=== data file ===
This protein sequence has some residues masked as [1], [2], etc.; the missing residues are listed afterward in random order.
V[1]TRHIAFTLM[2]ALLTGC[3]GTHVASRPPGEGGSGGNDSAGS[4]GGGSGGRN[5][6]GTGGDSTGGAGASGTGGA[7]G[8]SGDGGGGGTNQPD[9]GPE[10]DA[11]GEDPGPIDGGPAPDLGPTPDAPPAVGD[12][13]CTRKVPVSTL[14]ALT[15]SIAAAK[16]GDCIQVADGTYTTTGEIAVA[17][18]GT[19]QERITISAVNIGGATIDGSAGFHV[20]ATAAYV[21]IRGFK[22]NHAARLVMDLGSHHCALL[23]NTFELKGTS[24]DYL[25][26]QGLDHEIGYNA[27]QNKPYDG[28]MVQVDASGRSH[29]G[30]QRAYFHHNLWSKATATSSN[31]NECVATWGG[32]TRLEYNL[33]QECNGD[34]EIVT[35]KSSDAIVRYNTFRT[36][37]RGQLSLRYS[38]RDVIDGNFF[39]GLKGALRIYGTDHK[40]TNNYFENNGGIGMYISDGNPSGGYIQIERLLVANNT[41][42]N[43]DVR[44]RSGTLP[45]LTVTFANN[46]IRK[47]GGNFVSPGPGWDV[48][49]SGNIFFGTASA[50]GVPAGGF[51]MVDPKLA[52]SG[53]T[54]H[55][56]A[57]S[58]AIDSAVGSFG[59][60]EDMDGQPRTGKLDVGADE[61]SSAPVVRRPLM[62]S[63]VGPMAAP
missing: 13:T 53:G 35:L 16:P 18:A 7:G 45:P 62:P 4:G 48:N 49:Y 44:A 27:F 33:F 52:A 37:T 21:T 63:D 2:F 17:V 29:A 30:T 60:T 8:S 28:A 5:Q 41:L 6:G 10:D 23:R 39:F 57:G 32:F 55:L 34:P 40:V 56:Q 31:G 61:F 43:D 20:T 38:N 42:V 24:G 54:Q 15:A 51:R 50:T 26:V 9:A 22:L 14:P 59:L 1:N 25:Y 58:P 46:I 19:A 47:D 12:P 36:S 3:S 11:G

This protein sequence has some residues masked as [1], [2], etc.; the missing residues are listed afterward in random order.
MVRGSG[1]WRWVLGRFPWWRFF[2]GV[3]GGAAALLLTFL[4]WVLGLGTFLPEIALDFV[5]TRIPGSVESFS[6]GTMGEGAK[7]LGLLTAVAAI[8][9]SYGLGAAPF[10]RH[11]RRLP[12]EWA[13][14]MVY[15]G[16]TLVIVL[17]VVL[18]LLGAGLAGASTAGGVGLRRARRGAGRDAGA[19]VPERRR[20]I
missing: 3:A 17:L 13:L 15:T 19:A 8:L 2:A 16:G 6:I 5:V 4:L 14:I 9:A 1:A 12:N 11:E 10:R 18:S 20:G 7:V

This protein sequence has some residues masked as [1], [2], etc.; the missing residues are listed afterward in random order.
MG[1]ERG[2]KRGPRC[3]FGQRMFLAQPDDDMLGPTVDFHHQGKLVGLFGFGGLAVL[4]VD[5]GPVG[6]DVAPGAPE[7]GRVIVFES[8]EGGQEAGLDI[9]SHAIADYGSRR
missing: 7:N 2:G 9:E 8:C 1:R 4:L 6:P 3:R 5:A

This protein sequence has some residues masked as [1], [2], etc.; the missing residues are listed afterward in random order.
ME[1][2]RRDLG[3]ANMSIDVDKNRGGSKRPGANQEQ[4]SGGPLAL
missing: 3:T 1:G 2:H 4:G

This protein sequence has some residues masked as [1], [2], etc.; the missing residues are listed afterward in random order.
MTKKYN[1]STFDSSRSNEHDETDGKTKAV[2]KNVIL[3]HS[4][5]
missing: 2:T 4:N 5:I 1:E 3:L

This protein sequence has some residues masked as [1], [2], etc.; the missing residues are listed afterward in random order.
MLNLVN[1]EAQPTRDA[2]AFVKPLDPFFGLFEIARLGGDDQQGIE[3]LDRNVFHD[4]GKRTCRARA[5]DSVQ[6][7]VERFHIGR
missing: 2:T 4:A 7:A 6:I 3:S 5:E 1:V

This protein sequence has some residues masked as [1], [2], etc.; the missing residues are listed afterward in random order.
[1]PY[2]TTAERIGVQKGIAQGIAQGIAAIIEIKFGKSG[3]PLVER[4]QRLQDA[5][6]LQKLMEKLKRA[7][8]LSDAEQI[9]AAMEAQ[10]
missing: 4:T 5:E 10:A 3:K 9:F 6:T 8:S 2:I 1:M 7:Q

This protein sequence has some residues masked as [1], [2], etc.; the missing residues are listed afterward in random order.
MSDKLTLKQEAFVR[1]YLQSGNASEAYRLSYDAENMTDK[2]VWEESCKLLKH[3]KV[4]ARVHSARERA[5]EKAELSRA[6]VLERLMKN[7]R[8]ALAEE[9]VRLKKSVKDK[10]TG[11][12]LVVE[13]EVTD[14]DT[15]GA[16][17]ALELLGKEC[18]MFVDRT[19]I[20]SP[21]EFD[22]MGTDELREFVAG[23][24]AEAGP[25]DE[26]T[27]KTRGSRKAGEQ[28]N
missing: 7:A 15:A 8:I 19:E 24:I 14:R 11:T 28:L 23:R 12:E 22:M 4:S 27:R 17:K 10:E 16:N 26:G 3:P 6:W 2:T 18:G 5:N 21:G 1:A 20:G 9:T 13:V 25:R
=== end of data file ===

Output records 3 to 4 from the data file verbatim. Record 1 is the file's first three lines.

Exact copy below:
This protein sequence has some residues masked as [1], [2], etc.; the missing residues are listed afterward in random order.
MG[1]ERG[2]KRGPRC[3]FGQRMFLAQPDDDMLGPTVDFHHQGKLVGLFGFGGLAVL[4]VD[5]GPVG[6]DVAPGAPE[7]GRVIVFES[8]EGGQEAGLDI[9]SHAIADYGSRR
missing: 7:N 2:G 9:E 8:C 1:R 4:L 6:P 3:R 5:A

This protein sequence has some residues masked as [1], [2], etc.; the missing residues are listed afterward in random order.
ME[1][2]RRDLG[3]ANMSIDVDKNRGGSKRPGANQEQ[4]SGGPLAL
missing: 3:T 1:G 2:H 4:G